Avior estimated radius has been calculated as being 126.23 times bigger than the Sun. The Sun's radius is 695,800km, therefore the star's radius is an estimated 87,832,992.26.km. If you need the diameter of the star, you just need to multiple the radius by 2. However with the 2007 release of updated Hipparcos files, the radius is now calculated at being round 120.55140385165114804159010197. The figure is derived at by using the formula from SDSS rather than peer reviewed papers. It has been known to produce widely incorrect figures.

Avior Apparent and Absolute Magnitudes

Avior has an apparent magnitude of 1.86 which is how bright we see the star from Earth. Apparent Magnitude is also known as Visual Magnitude. If you used the 1997 Parallax value, you would get an absolute magnitude of -4.58 If you used the 2007 Parallax value, you would get an absolute magnitude of -4.48. Magnitude, whether it be apparent/visual or absolute magnitude is measured by a number, the smaller the number, the brighter the Star is. Our own Sun is the brightest star and therefore has the lowest of all magnitudes, -26.74. A faint star will have a high number.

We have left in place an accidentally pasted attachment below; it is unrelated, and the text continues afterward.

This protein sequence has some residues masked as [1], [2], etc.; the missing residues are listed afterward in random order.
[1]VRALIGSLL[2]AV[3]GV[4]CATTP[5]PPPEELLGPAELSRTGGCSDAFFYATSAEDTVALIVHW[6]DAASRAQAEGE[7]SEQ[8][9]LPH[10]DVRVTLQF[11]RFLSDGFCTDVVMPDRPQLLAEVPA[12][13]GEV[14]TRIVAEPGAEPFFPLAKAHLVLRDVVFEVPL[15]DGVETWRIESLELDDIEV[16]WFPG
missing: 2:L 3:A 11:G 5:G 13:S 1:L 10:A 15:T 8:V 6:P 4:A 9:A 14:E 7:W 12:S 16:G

Distance to Avior

Using the original Hipparcos data that was released in 1997, the parallax to the star was given as 5.16000 which gave the calculated distance to Avior as 632.10 light years away from Earth or 193.80 parsecs. If you want that in miles, it is about 3,715,879,098,389,359.88, based on 1 Ly = 5,878,625,373,183.61 miles.

In 2007, Hipparcos data was revised with a new parallax of 5.39000 which put Avior at a distance of 605.13 light years or 185.53 parsecs. It should not be taken as though the star is moving closer or further away from us. It is purely that the distance was recalculated.